Update 19 December 2013: The Malawian national newspaper The Nation has picked up this story and contacted Ephraim Chiume, Malawi’s Minister of Foreign Affairs and International Cooperation, for a comment on Malawi’s contribution to the team mediating the Lake Malawi boundary dispute. According to Chiume, Malawi has contributed USD 100,000, which is double the amount Tanzanian parliamentarians stated Malawi had put forward to date (see story below), and money is paid as requested by the Forum of Former African Heads of State and Government. Chiume asserted that the initial budget was USD 1.5 million but it was reduced:
The budget is around $1 million. UNDP [United Nations Development Programme] contributed $250 000 towards the process and each country was supposed to contribute 50 percent of the remainder. We have already paid $ 100 000. We are committed to paying our part.
The Nation also included commentary on the Malawian government’s reticence in passing on information to the public about the ongoing dispute, which notes the absence of an Access to Information Bill in Malawi. This is not the only information Malawians are struggling to get hold of.
If it were not for a ruling Chama Cha Mapinduzi (CCM) member of Parliament [Tanzania], Malawians were not going to know the full cost of the border dispute because our government has been keeping some vital information under wraps. Understandably, this is a sensitive and potentially explosive matter, but there is no threat in revealing the price that the taxpayer is paying as the dispute rumbles on.
Malawi and Tanzania are expected to contribute USD 1.52 million to the mediation team working on the border over Lake Malawi (or Lake Nyasa as the body of water is known in Tanzania).
The Tanzanian MP Edward Lowassa, who is also chairman of the Parliamentary Committee on Foreign Affairs and International Cooperation, revealed that each country has to contribute over USD 760,000 to the mediation team’s budget. The report tabled on Lowassa’s behalf by MP Juma Nkamia shows that Tanzania has contributed USD 387,333 so far, while Malawi has only contributed USD 50,000 of the total amount.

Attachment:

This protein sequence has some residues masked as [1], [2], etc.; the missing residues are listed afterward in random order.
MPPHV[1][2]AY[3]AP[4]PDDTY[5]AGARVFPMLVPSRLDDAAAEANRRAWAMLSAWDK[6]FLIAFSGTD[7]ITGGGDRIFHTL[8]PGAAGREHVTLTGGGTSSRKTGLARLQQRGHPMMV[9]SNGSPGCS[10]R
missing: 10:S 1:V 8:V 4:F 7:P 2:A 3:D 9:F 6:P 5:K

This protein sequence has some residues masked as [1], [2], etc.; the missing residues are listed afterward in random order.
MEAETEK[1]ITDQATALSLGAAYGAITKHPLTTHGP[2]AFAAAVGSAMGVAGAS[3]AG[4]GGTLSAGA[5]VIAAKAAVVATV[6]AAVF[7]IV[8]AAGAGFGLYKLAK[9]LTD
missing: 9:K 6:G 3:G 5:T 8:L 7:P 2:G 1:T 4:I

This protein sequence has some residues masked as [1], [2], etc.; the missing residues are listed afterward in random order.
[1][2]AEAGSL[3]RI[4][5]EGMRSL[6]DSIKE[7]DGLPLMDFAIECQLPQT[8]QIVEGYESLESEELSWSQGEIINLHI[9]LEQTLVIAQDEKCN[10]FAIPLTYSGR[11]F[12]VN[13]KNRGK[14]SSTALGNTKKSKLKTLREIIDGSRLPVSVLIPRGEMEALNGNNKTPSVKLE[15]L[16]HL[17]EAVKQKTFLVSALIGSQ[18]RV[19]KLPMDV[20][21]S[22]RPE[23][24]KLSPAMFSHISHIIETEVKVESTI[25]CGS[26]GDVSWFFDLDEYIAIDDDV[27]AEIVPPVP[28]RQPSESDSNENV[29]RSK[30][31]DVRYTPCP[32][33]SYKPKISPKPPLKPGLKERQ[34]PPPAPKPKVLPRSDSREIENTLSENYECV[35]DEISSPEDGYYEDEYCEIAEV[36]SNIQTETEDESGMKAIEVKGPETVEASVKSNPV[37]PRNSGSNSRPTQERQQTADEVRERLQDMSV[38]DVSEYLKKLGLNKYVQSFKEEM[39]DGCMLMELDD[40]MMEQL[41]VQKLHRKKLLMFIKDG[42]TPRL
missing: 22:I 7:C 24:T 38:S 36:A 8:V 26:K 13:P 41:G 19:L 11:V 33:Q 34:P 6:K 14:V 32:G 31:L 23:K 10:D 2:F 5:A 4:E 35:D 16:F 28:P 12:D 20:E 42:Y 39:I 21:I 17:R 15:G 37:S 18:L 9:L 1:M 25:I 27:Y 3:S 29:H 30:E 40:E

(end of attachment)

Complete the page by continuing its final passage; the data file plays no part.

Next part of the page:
Tanzania reaffirmed its commitment to providing the mediation team, made up of former southern African presidents and led by former Mozambican president Joaquim Chissano, with enough time and resources to complete its work.
In contrast, Nkamia suggested that Malawi is determined to take the dispute to the International Court of Justice (ICJ). According to the Tanzanian IBN TV (reported in Swahili), Nkamia remarked when presenting the Committee on Foreign Affairs and International Cooperation’s report to parliament that
Uchambuzi zaidi wa kamati ulibaini kuwa Tanzania imechangia kiasi ambacho ni karibu mara nane ya kiasi cha mchango kilichotolewa na Malawi. [Further analysis of the committee noted that Tanzania has contributed an amount that is almost eight times the amount of the contribution given by Malawi.]
Zaidi ya hivyo, nchi ya Malawi imeendelea kuonyesha nia yake ya kutaka kuharakisha kuwasilisha suala hili kaitka Mahakama ya Kimataifa. [In addition, the country of Malawi has continued to show its willingness to expedite submission of this issue to the International Court of Justice].
The Tanzanian MP’s statement about Malawi is not surprising as Malawi’s president Joyce Banda expressed in April that the dispute would be taken to the ICJ because she believed the mediation had been compromised. However, a few days after Banda pronounced that waiting for the Forum to make a decision was “a waste of time“, the Government of Malawi through the Ministry of Foreign Affairs and International Cooperation issued a press statement indicating its (re)commitment to the process and mediation team.
Initially, Malawians and Tanzanians expected the verdict on the Lake Malawi border dispute in April, which then shifted to September. Yet only in mid-September did the Africa Forum, responsible for mediating the dispute, ask the countries to submit responses to each other’s position papers. Malawi and Tanzania met and submitted their responses at the end of November. It remains unclear when the mediation team will make a decision.
The Malawian government maintains that the lake falls entirely within the nation’s borders and so it has already awarded several companies with rights to explore for hydrocarbons in the lake bed. The Malawian president Banda also recently announced the purchase of armed patrol vessels for the lake. Tanzania is contesting this territorial arrangement that is based on a colonial Heligoland Agreement from 1890.